I’d like this to be be one of my own, “Murder in the Red Barn” (it does start off much like Waits’ “Shore Leave”), or my own Murder Ballads, or perhaps even my own “The Lonesome Death of Hattie Carroll.” More likely than not, though, it will probably just turn out to be my own “Wreck of the Edmund Fitzgerald.” Come to think of it, that might not be such a bad thing given the commercial success that one had.
From a real incident in Huntington, New York in 1872:
From the Long Island Geneology site:
The Brooklyn Daily Eagle reported a most unusual funeral in the small village of Huntington, Long Island, in its issue of September 13, 1873. The coffin contained only the lower part of the tarred and feathered body of Charles G. Kelsey, wealthy bachelor, farmer, school teacher and poet. The upper part of the corpse was never found and the search for it attracted attention in the national press for several years.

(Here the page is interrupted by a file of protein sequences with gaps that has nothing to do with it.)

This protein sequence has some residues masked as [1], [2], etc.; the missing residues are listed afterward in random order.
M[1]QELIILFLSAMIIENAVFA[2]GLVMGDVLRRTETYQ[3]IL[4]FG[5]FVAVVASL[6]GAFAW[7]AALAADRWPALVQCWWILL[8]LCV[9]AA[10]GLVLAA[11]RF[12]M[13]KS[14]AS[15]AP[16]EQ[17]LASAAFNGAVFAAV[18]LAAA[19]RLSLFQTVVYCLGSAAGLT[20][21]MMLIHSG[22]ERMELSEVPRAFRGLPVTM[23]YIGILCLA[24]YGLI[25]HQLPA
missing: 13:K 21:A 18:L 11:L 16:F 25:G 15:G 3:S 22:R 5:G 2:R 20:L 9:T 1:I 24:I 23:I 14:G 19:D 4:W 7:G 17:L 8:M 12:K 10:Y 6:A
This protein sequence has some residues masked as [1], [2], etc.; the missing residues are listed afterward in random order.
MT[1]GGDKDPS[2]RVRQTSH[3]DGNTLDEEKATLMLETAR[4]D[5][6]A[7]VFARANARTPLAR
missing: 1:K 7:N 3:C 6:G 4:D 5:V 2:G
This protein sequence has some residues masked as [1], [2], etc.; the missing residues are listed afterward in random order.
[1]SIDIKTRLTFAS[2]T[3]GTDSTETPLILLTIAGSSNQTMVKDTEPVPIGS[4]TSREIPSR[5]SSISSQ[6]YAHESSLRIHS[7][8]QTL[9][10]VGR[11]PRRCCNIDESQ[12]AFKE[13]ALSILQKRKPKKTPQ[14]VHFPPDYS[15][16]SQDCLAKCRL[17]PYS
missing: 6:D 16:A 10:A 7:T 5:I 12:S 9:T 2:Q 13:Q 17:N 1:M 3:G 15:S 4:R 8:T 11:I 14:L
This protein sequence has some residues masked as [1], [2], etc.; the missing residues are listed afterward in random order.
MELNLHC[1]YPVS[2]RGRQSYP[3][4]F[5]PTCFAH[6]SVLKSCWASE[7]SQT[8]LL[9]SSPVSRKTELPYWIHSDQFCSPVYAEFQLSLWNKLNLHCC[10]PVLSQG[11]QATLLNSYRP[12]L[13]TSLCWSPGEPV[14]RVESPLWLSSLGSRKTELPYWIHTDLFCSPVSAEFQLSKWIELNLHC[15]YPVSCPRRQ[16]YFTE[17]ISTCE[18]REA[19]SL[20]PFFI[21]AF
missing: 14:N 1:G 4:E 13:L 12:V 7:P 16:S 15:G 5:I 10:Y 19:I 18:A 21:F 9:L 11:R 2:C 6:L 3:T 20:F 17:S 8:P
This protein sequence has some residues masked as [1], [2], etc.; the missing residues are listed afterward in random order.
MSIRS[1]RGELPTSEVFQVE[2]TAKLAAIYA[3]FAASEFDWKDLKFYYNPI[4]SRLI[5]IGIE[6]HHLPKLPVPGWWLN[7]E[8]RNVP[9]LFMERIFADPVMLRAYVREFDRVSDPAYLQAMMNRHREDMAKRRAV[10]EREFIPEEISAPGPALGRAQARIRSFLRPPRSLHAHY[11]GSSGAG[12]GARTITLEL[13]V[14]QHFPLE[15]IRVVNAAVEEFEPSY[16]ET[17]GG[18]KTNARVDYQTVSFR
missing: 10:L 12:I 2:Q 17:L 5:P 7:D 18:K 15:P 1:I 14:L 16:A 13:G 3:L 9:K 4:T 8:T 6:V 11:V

Kelsey’s romance with Julia Smith, a plump young lady just out of her teens, ten years his junior and a former member of his Sunday School class, had brought mob violence upon him and thrown the village on the North Shore of Long Island into turmoil.
I am not sure what else to say about it that is not already in the song or here in the annals of doomed lovers in New York. The 1873 book that it links to tells the story (it was probably a pamphlet, by the looks of it) is worth a look and a read.
Though the previous post (from May!) said it might be the last song, I think there will be one more for the project, which my friend Tom referred to the other day as a “rock opera.” God, I hope not. It’s not even a concept record. It’s not even a record — well, yet.
All of my Facebook “likes” done got wiped out when we switched to the new splash page at billjanovitz.com.It’s a damn shame.
Previous songs collected here. Please pass along to others and spread the word. I have no publicist!
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